Just about every good or service we buy involves bundling decisions. At MacDonald’s, for example, there is no extra charge for pickles, onions, catsup, salt and pepper. These are all included in a basic price. But there is an extra charge for a slice of cheese or an extra beef patty. Or more precisely, these extras are included in a different bundle. How did MacDonald’s decide what to bundle and how to bundle it? I have no idea. But I am very confident their judgment on how to maximize consumer satisfaction is far superior to any bureaucratic committee appointed by politicians would have been.
The same principle applies to medical care. Doctors are the only professionals in our society who are not free to repackage and re-price the services they offer to the market. Medicare, for example, has a list of about 7,500 tasks that it pays doctors to do. The list for all practical purposes doesn’t include talking to patients by phone, emailing, or doing many other useful things. The way Medicare pays, is the way most insurance companies pay and the way most employers pay.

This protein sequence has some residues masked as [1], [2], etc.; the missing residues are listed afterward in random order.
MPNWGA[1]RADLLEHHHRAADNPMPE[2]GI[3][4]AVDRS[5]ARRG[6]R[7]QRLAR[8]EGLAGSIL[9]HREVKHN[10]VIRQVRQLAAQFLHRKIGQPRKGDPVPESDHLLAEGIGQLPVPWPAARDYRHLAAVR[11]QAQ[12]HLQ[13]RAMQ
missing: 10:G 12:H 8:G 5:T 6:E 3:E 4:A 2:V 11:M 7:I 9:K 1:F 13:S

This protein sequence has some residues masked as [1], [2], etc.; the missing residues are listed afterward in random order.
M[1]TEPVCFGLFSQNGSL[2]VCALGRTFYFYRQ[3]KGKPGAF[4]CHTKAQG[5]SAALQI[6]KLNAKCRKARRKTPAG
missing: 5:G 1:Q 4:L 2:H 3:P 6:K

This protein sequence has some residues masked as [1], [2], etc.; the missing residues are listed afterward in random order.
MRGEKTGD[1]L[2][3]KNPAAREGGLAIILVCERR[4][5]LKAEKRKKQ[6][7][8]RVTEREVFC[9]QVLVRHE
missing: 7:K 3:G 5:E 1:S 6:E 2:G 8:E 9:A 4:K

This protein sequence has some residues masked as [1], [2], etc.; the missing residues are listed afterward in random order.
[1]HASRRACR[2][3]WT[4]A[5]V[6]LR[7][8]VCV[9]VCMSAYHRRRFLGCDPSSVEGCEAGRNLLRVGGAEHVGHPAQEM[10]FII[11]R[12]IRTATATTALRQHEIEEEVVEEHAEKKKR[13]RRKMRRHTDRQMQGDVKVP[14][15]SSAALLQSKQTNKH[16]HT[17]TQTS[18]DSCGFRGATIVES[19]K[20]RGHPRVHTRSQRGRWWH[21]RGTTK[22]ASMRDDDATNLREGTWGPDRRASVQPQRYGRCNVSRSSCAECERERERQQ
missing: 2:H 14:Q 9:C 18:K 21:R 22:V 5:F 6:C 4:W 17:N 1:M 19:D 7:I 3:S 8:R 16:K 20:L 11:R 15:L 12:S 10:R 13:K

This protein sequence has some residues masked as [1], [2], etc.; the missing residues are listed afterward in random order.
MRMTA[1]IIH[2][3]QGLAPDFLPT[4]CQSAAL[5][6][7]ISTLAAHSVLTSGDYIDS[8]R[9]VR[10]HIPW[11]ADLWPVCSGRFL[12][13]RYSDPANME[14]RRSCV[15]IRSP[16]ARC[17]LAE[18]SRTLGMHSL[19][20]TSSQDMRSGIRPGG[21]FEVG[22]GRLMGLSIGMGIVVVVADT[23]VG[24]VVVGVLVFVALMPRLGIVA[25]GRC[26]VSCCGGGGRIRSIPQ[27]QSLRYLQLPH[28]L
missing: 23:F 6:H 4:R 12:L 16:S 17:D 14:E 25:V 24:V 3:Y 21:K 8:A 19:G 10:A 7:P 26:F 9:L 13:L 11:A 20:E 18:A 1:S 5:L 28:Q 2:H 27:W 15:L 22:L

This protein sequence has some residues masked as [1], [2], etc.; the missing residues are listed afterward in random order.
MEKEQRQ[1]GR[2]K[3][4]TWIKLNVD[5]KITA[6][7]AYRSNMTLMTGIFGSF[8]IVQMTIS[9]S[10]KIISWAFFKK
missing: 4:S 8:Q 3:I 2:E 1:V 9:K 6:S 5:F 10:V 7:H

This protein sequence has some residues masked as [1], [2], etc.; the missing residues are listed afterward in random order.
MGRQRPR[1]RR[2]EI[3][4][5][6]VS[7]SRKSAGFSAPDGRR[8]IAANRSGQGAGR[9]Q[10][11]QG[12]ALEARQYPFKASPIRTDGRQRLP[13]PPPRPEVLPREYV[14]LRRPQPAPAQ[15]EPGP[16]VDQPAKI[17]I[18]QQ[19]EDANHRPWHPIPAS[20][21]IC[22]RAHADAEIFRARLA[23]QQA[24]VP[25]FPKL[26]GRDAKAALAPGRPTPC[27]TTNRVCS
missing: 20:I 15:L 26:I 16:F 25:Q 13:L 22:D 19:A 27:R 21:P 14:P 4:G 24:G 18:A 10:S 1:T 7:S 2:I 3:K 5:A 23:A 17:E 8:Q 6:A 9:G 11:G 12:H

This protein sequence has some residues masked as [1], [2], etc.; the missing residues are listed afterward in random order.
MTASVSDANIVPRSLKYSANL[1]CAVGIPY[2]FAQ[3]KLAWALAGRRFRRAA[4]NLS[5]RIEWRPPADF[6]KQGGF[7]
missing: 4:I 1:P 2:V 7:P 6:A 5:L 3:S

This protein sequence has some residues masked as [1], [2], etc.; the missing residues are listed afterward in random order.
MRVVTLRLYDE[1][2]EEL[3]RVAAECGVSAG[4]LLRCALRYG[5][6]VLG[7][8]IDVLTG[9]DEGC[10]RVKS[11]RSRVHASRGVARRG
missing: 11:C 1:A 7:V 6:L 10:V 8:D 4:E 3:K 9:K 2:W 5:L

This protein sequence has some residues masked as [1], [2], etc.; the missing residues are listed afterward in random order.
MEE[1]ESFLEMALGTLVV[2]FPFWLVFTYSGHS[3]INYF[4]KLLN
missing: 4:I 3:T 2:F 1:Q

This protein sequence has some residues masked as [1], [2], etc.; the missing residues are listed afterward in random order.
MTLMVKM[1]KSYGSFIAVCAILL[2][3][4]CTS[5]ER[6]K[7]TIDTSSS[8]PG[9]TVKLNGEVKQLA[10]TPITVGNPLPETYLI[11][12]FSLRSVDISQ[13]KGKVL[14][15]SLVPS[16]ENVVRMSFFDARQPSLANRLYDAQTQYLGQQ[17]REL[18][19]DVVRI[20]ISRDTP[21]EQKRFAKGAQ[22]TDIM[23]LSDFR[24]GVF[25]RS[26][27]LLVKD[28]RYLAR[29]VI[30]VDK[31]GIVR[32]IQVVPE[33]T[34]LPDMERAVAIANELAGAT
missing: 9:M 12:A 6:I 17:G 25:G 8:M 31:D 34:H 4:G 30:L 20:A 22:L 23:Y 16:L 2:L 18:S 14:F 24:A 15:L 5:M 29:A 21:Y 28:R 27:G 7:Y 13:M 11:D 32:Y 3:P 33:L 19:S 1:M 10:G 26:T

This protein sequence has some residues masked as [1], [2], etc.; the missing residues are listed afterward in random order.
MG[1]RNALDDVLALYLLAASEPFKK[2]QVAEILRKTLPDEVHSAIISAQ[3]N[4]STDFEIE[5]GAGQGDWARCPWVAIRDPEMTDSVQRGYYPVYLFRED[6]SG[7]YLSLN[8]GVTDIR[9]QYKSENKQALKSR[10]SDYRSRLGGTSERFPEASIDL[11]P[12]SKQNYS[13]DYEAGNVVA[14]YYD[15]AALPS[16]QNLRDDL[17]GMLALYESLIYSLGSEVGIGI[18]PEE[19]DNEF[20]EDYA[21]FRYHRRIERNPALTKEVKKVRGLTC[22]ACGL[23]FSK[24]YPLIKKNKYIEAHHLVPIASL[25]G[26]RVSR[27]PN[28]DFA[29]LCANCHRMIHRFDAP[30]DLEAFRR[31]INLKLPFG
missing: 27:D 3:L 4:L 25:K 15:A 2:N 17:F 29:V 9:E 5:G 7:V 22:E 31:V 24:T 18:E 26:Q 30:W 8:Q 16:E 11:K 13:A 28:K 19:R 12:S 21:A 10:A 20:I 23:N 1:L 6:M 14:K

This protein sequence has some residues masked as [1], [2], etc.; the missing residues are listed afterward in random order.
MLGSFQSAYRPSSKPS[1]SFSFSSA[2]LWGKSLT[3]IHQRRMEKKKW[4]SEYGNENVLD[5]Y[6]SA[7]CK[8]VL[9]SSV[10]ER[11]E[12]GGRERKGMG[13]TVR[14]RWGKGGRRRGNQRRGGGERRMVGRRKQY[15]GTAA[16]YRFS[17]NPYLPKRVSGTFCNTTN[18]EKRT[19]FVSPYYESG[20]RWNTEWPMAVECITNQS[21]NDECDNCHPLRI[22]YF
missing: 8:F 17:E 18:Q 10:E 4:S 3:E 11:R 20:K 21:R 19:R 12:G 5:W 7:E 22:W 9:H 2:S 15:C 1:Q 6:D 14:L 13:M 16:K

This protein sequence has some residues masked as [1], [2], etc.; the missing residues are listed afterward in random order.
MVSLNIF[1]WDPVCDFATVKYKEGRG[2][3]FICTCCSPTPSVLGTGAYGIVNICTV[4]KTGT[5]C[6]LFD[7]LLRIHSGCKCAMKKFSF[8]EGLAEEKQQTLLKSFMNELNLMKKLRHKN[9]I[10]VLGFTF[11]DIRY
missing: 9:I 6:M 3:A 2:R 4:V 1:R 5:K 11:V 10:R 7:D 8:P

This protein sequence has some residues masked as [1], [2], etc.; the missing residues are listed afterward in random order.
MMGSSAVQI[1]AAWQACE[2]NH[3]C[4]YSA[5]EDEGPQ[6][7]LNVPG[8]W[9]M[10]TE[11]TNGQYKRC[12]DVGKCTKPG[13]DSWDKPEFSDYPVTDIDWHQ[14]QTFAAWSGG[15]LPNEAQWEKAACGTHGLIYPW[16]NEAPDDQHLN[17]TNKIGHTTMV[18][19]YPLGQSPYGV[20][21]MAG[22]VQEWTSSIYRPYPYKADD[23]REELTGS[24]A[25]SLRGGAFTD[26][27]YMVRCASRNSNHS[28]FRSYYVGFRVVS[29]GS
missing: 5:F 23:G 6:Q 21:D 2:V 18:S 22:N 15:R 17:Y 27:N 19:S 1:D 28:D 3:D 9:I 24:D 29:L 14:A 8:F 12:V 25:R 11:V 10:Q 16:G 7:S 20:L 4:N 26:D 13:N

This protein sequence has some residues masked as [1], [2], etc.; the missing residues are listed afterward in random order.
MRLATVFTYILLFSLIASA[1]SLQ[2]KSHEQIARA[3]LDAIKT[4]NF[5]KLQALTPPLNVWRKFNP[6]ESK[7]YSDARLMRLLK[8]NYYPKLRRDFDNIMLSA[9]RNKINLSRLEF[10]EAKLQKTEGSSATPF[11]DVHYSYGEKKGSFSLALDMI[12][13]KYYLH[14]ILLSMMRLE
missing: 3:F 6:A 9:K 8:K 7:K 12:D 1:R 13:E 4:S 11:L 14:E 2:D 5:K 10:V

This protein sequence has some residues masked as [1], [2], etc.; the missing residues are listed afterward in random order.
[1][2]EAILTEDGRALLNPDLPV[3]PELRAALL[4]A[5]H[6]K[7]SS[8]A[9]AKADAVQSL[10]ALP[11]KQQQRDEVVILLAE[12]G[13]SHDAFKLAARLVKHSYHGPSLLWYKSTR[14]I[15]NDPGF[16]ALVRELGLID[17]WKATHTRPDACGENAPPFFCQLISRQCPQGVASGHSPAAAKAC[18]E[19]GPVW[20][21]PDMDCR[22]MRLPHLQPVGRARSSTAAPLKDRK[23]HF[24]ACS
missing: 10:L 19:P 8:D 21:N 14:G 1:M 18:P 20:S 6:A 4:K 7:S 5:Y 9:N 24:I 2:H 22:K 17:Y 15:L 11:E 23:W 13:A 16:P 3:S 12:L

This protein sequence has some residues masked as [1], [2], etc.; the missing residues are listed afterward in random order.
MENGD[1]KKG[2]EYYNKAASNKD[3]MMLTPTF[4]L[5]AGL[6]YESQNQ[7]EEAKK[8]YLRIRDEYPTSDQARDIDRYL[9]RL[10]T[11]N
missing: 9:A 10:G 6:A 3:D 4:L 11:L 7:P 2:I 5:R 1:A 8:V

It is wrong to believe that these are unbundled payments. A payment for a “doctor’s visit,” for example, is a bundled payment. It includes not only the doctor’s time, but also the services of a nurse, a receptionist, the recording of medical records, and many other things. The problem is that the bundles were chosen by bureaucrats, not by doctors and patients.